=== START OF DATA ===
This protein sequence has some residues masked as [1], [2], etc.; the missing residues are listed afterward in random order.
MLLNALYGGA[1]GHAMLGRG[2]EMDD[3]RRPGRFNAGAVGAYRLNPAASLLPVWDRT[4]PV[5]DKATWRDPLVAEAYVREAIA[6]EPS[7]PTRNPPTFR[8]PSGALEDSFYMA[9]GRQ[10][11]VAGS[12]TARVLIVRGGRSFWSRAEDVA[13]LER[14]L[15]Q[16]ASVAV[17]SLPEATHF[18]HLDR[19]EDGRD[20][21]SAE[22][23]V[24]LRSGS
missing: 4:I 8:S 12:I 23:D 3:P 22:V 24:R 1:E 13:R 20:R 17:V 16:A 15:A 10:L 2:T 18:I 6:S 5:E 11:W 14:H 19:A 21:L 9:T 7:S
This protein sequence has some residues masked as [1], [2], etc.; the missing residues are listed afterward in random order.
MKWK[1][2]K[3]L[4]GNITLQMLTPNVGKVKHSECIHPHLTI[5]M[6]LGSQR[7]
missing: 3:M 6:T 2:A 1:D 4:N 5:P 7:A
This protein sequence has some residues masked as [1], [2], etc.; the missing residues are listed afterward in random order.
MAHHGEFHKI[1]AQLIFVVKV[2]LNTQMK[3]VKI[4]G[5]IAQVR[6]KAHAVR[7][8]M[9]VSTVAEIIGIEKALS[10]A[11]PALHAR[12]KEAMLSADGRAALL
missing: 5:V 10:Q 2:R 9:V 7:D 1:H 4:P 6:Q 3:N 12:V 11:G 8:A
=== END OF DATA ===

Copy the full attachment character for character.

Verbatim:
This protein sequence has some residues masked as [1], [2], etc.; the missing residues are listed afterward in random order.
MLLNALYGGA[1]GHAMLGRG[2]EMDD[3]RRPGRFNAGAVGAYRLNPAASLLPVWDRT[4]PV[5]DKATWRDPLVAEAYVREAIA[6]EPS[7]PTRNPPTFR[8]PSGALEDSFYMA[9]GRQ[10][11]VAGS[12]TARVLIVRGGRSFWSRAEDVA[13]LER[14]L[15]Q[16]ASVAV[17]SLPEATHF[18]HLDR[19]EDGRD[20][21]SAE[22][23]V[24]LRSGS
missing: 4:I 8:S 12:I 23:D 3:P 22:V 24:R 1:E 13:R 20:R 17:V 16:A 15:A 10:L 2:T 18:I 6:S 5:E 11:W 14:H 19:A 21:L 9:T 7:S
This protein sequence has some residues masked as [1], [2], etc.; the missing residues are listed afterward in random order.
MKWK[1][2]K[3]L[4]GNITLQMLTPNVGKVKHSECIHPHLTI[5]M[6]LGSQR[7]
missing: 3:M 6:T 2:A 1:D 4:N 5:P 7:A
This protein sequence has some residues masked as [1], [2], etc.; the missing residues are listed afterward in random order.
MAHHGEFHKI[1]AQLIFVVKV[2]LNTQMK[3]VKI[4]G[5]IAQVR[6]KAHAVR[7][8]M[9]VSTVAEIIGIEKALS[10]A[11]PALHAR[12]KEAMLSADGRAALL
missing: 5:V 10:Q 2:R 9:V 7:D 1:H 4:P 6:Q 3:N 12:V 11:G 8:A